Not to beat a dead horse back to life, but the recent Jeff Haslam versus The Social Media World is still running through my mind. For those who stayed out of the fray, here's a brief summary: Sharon Yeo has a blog, Only Here For The Food. Writing down her thoughts about various events in Edmonton, from festivals and social mixers to attending live theatre, Yeo updates her blog steadily with descriptions and opinions about things she liked and didn't like about what she ate, and what she experienced. The entries are immediate and unprocessed, but they are regular and consistent in tone and voice. They don't say all that much, and yet, her writing has raised the ire of local theatre actor Jeff Haslam.
Apparently, Yeo's writing has been a throbbing thorn in Haslam's side for some time, resulting in an outburst where he publicly called her "snotty," "arrogant," "weird" and "a pretentious doof." By publicly, I mean he left a comment on her blog, directly below her last review of a Teatro la Quindicina production, where Haslam serves as artistic director, besides acting and sitting on the board.
During the Fringe of all times, the story of Haslam's outburst exploded into a series of tangents ranging from the impact of social media to last weekend's story in The Globe and Mail that skinned Haslam alive for coming across as ungrateful and arrogant, and framed the incident as the perfect example of what not to do with bad press.
Only, what Yeo wrote can barely be considered as press, let alone bad press. Yeo is keeping an online journal of her experiences and memories, which includes going to the theatre, for all who care to read along. It's a public journal, but it's still in the format of a journal, which means she's writing mostly for herself.
The fallout of Haslam's poorly timed outburst is that there's now a lot of negative press—although he's apparently now sent a hand-written apology to Yeo—but the irritating thing is that it's now directed at Haslam. If anything should be closely examined here, it should be the shows themselves.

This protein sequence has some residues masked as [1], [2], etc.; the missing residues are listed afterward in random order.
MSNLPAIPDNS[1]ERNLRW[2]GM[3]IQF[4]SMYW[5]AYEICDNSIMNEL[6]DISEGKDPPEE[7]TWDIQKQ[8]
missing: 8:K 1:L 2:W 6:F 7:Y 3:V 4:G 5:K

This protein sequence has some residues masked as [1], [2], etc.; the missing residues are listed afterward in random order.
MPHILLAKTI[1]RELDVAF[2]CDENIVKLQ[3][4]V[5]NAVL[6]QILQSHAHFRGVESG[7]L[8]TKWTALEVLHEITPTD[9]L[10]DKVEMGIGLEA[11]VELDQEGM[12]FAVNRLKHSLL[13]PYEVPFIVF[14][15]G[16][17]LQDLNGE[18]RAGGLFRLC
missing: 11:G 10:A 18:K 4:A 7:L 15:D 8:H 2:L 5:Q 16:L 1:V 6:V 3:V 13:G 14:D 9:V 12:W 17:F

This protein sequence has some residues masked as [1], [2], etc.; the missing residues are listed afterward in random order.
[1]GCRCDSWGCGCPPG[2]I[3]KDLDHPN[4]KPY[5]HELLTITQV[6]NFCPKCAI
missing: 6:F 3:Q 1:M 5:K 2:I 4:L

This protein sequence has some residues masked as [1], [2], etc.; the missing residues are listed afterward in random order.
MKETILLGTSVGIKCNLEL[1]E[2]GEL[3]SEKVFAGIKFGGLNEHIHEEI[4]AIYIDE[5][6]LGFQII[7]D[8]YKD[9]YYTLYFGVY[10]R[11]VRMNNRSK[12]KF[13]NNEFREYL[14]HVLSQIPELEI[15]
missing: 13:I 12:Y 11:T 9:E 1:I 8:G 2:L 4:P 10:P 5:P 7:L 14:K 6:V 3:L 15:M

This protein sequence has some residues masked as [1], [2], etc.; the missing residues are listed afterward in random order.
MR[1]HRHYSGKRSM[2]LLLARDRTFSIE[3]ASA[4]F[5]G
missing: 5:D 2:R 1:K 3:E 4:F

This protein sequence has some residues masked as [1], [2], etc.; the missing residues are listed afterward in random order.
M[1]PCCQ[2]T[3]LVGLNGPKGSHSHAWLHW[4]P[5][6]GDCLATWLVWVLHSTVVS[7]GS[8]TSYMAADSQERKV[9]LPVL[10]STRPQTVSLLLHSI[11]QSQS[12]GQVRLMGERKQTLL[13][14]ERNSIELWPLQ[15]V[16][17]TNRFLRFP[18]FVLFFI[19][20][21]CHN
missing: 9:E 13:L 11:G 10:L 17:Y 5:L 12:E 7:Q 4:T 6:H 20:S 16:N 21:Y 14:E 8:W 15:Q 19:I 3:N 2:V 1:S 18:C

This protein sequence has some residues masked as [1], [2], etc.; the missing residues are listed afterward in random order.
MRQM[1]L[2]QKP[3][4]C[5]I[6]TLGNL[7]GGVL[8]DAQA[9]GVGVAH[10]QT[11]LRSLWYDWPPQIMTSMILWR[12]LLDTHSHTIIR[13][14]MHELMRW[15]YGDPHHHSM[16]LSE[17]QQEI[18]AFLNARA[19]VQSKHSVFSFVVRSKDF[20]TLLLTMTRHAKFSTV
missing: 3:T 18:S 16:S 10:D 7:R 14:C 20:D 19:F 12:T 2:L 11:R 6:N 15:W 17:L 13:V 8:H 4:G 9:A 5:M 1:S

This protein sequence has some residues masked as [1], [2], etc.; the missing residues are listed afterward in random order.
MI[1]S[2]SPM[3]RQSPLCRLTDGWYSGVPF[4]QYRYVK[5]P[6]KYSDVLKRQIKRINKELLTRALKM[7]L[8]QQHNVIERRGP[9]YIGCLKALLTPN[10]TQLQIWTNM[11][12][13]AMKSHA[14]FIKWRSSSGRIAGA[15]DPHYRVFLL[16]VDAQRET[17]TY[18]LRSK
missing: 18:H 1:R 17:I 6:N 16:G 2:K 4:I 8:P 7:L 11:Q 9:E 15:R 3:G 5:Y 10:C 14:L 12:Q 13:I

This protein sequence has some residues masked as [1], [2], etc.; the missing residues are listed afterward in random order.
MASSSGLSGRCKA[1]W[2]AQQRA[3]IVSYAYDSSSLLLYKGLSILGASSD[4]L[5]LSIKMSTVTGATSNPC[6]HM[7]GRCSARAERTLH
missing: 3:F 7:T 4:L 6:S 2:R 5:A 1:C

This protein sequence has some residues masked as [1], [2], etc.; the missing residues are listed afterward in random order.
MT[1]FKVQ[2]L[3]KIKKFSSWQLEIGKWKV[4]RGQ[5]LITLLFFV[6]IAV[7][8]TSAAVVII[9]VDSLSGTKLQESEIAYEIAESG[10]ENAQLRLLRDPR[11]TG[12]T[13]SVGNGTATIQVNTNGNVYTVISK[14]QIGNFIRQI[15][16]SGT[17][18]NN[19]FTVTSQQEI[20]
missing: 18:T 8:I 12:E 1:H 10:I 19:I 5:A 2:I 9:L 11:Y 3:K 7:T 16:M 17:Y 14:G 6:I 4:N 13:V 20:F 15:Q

Calling Haslam arrogant and rude is true enough, but will it make the theatre shows any better? Certainly his attitude in asking Yeo to take her business elsewhere is not going to improve the quality of the shows either, but this is the part in the whole story that worries me the most.
There's an unspoken rule in the print world that you never run a bad review on a first-impressions basis. If there is something inherently negative that needs to be said, it needs to be reinforced by more than one experience, which gives the story and writer some ethical credibility. In an age of online and self-publishing, instantaneity has been given more privilege than accuracy. That is an easy dismissal, and Yeo's writing does not offer much in terms of depth or insight. However, she has been a regular theatregoer for close to 10 years, and Teatro is one of her regular haunts. If a devoted regular is saying something that's hitting a nerve, there's probably something to it.
*First published in Vue Weekly